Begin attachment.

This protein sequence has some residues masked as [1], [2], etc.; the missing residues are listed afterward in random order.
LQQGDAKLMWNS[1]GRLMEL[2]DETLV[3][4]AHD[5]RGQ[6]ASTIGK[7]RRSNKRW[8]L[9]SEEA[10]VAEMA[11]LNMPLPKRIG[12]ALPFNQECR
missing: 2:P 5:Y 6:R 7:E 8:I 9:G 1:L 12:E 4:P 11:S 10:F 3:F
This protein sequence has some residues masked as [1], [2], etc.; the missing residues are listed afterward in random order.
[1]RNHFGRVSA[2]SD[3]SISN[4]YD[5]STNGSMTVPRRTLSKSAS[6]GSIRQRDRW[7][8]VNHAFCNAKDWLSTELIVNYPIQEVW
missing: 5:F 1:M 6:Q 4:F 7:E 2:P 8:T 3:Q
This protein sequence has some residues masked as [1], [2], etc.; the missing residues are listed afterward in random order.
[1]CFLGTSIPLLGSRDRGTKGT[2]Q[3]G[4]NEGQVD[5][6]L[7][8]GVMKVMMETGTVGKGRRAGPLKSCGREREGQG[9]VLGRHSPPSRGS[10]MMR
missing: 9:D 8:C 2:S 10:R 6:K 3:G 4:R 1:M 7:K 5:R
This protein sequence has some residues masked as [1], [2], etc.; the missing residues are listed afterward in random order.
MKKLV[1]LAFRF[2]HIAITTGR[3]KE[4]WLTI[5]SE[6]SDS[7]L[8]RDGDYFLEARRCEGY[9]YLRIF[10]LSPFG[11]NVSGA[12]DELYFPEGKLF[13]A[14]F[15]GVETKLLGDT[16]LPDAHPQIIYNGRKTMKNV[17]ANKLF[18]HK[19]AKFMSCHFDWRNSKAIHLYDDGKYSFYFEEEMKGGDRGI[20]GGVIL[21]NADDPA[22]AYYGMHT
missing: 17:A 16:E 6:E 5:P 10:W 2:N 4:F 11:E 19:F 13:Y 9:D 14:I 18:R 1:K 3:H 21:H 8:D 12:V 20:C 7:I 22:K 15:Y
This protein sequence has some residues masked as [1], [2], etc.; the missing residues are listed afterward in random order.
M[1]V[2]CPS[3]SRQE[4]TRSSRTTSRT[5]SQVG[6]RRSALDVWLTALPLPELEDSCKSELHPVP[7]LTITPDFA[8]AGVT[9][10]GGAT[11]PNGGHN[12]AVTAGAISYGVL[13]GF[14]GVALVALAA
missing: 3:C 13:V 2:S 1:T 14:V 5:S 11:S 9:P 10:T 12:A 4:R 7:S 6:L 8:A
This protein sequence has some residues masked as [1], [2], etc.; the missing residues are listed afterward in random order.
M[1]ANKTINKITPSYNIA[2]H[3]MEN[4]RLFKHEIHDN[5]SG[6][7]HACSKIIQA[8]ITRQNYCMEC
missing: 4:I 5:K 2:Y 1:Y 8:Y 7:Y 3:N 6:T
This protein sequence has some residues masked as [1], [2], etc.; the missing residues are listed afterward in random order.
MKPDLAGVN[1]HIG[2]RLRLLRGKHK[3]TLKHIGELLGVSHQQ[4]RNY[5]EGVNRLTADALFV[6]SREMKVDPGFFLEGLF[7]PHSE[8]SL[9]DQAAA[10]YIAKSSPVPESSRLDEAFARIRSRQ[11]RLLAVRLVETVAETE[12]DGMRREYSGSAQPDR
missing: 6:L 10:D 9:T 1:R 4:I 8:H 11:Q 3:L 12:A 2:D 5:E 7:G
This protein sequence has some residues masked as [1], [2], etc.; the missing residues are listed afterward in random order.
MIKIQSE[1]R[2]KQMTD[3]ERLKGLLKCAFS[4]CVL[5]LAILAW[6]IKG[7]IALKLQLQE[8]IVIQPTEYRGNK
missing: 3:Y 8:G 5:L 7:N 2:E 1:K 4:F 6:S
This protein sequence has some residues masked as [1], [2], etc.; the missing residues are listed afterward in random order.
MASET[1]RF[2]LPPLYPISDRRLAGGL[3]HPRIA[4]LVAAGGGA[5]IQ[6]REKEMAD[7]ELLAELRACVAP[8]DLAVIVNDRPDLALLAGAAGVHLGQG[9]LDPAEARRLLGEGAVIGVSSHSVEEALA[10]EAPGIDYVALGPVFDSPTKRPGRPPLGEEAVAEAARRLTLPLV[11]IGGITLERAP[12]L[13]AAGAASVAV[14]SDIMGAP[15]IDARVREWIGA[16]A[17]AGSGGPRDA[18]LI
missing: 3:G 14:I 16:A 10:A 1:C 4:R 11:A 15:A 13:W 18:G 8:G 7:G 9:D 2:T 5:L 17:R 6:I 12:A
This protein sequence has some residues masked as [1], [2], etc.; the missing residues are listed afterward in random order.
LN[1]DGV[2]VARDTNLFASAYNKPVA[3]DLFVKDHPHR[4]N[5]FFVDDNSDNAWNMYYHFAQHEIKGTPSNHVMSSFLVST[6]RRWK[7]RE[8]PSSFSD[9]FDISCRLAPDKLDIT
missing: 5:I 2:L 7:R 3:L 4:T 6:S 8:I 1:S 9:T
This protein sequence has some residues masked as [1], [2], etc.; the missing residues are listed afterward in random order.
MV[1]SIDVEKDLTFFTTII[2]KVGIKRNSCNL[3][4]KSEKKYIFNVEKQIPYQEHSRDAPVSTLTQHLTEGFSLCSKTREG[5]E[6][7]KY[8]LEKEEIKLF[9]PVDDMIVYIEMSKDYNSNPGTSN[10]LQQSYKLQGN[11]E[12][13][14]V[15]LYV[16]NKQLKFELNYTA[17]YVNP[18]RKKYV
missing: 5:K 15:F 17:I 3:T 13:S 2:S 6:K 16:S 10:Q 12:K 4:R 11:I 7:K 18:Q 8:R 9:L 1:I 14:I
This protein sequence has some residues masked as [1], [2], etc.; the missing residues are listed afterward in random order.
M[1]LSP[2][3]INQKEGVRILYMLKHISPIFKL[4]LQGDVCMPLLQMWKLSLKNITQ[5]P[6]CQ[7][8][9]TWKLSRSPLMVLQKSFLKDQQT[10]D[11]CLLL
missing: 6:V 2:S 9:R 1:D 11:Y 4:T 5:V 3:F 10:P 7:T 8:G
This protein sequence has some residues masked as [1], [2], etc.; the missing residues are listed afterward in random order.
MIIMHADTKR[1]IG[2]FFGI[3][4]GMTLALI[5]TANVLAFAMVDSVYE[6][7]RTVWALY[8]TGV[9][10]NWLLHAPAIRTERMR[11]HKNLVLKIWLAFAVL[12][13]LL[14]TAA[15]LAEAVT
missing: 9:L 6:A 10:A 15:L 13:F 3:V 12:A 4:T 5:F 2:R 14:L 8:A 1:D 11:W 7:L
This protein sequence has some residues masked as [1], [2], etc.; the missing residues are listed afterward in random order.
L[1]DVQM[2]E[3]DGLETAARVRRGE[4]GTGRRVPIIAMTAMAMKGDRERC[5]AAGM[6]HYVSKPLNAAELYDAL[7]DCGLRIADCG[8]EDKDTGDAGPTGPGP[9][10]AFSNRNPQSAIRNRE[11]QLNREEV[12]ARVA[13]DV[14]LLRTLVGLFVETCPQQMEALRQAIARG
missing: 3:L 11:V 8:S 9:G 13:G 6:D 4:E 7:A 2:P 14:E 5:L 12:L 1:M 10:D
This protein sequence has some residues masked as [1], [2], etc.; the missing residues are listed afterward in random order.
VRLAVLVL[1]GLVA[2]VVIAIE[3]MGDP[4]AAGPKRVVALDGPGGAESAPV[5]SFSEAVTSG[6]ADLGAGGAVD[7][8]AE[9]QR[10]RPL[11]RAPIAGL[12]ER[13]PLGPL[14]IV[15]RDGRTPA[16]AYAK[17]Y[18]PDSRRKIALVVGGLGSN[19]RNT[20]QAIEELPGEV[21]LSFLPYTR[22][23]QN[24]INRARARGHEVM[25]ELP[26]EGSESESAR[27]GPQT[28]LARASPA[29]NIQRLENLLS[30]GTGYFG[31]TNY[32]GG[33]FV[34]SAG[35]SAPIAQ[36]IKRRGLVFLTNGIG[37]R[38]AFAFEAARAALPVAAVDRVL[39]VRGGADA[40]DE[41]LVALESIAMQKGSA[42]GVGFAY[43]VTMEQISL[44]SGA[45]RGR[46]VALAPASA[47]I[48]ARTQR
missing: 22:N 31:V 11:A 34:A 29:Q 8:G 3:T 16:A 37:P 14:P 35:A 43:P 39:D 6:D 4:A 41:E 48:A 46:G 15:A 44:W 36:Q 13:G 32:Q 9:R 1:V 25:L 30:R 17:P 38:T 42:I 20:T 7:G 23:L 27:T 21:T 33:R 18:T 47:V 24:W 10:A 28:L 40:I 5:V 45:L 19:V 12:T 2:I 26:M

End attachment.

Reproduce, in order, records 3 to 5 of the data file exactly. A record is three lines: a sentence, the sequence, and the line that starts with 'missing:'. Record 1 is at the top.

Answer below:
This protein sequence has some residues masked as [1], [2], etc.; the missing residues are listed afterward in random order.
[1]CFLGTSIPLLGSRDRGTKGT[2]Q[3]G[4]NEGQVD[5][6]L[7][8]GVMKVMMETGTVGKGRRAGPLKSCGREREGQG[9]VLGRHSPPSRGS[10]MMR
missing: 9:D 8:C 2:S 10:R 6:K 3:G 4:R 1:M 7:K 5:R
This protein sequence has some residues masked as [1], [2], etc.; the missing residues are listed afterward in random order.
MKKLV[1]LAFRF[2]HIAITTGR[3]KE[4]WLTI[5]SE[6]SDS[7]L[8]RDGDYFLEARRCEGY[9]YLRIF[10]LSPFG[11]NVSGA[12]DELYFPEGKLF[13]A[14]F[15]GVETKLLGDT[16]LPDAHPQIIYNGRKTMKNV[17]ANKLF[18]HK[19]AKFMSCHFDWRNSKAIHLYDDGKYSFYFEEEMKGGDRGI[20]GGVIL[21]NADDPA[22]AYYGMHT
missing: 17:A 16:E 6:E 5:P 10:W 2:N 4:F 11:E 19:F 13:Y 9:D 14:I 18:R 1:K 3:H 21:H 8:D 12:V 20:C 7:I 22:K 15:Y
This protein sequence has some residues masked as [1], [2], etc.; the missing residues are listed afterward in random order.
M[1]V[2]CPS[3]SRQE[4]TRSSRTTSRT[5]SQVG[6]RRSALDVWLTALPLPELEDSCKSELHPVP[7]LTITPDFA[8]AGVT[9][10]GGAT[11]PNGGHN[12]AVTAGAISYGVL[13]GF[14]GVALVALAA
missing: 3:C 13:V 2:S 1:T 14:V 5:S 11:S 9:P 10:T 12:A 4:R 7:S 6:L 8:A